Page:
In the past, Roosevelt seniors going directly to a four-year school have been fairly evenly divided between in-state and out-of-state schools. Last year, 136 seniors said they were staying in state, while 88 were headed out of state. “That’s the first time I’ve seen that difference,” Krakauer says.
Make a plan
Financial planner Debbie Gianelli recommends that parents start planning for college when they first learn they are going to have a baby. But what about those who are dealing with the aftermath of financial misfortune or have just plain procrastinated?
“It is never too late to have a plan,” says Gianelli. “The plan will be different, but any plan is better than no plan at all.”
Experts say there are options for parents who come up short. David Aramaki, a financial adviser for Ameriprise, says he has never seen a situation in which a student couldn’t go to college because that student’s parents couldn’t afford it. “Studies say that a family’s financial state is not a barrier to education, and it’s not,” Aramaki says. “There are ways. There’s hope out there.”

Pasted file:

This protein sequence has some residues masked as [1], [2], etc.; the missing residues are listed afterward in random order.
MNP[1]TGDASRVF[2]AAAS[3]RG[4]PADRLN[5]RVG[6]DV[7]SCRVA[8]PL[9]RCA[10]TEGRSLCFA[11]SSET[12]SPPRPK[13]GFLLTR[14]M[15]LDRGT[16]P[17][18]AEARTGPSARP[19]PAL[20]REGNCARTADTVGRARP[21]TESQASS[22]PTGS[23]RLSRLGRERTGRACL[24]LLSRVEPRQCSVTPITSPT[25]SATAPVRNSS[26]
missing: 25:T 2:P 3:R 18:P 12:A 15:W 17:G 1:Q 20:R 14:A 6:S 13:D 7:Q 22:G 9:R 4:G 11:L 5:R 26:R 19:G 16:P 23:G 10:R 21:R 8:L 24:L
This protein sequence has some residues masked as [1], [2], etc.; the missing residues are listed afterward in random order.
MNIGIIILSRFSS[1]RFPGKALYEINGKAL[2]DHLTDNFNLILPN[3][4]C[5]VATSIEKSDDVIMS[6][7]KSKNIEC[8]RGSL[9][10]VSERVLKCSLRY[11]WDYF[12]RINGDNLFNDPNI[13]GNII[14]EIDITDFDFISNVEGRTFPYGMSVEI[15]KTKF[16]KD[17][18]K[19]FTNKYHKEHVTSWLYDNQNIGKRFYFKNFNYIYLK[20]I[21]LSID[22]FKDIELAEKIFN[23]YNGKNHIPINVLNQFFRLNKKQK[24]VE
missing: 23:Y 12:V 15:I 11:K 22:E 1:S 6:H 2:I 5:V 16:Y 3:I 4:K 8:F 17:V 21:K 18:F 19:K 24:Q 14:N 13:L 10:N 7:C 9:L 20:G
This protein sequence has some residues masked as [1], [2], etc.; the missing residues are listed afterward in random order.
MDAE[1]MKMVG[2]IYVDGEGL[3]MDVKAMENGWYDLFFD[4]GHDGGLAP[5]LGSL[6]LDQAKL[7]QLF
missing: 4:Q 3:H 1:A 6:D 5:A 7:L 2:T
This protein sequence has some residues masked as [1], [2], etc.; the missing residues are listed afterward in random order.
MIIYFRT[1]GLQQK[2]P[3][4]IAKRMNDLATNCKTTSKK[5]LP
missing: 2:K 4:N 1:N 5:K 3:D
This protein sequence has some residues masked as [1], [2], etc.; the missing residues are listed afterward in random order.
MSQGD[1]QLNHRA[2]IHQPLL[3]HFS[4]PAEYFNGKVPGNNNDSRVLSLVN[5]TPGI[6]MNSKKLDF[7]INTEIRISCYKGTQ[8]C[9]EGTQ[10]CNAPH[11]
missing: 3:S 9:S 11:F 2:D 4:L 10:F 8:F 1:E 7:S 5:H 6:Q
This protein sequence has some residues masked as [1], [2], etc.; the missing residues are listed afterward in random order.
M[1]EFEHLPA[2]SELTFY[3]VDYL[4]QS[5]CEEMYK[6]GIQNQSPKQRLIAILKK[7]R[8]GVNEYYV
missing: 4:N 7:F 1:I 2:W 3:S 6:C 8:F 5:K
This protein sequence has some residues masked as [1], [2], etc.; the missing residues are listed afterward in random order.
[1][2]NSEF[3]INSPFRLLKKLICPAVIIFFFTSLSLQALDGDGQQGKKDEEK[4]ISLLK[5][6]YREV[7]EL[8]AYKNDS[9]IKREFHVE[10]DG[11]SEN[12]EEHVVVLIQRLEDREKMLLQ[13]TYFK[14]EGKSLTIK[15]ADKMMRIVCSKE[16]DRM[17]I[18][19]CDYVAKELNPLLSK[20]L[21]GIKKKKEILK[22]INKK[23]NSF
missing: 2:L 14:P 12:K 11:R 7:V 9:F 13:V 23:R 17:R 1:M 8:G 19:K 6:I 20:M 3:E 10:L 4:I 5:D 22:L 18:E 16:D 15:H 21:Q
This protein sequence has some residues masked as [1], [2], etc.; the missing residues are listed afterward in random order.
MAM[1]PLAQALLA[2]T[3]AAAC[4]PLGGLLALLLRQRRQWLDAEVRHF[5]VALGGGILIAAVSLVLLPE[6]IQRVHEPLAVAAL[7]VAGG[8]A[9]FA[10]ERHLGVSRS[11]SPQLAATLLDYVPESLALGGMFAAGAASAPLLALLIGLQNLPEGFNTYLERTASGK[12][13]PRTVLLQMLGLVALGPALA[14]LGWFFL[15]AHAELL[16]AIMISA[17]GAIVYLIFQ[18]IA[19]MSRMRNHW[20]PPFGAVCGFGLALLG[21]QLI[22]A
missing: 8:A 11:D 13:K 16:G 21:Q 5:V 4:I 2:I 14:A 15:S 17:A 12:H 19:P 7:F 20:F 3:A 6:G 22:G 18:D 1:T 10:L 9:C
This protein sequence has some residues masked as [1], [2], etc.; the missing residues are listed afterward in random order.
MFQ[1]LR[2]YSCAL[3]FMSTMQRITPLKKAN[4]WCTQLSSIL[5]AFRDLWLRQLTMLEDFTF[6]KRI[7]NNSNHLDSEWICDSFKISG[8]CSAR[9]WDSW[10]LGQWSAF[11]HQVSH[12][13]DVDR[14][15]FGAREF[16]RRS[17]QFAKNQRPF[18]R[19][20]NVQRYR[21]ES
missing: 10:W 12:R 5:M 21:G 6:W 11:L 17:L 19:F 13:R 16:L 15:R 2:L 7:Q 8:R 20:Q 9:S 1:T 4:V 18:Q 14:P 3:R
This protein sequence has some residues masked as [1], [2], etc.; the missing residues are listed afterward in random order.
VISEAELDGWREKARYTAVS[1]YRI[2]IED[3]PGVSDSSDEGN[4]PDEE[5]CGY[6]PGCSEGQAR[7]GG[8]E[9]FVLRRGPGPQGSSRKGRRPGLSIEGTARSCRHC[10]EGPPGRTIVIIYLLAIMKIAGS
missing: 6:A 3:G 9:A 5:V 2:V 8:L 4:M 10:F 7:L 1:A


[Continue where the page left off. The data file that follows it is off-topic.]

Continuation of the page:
While the state of the economy may not prohibit students from attending college, Aramaki says he is seeing some effect on his clients. “They seem to be more conscious of how they spend money. They’re just spending less, and that money is going toward school.”
Explore all options
Counselors and financial planners urge parents to explore all options. Financial aid forms may look complicated, they say, but they are worth the time, no matter what your income level. Explore all available scholarships. Many companies and philanthropic organizations offer targeted scholarships for students from low-income families or those interested in specific fields of study.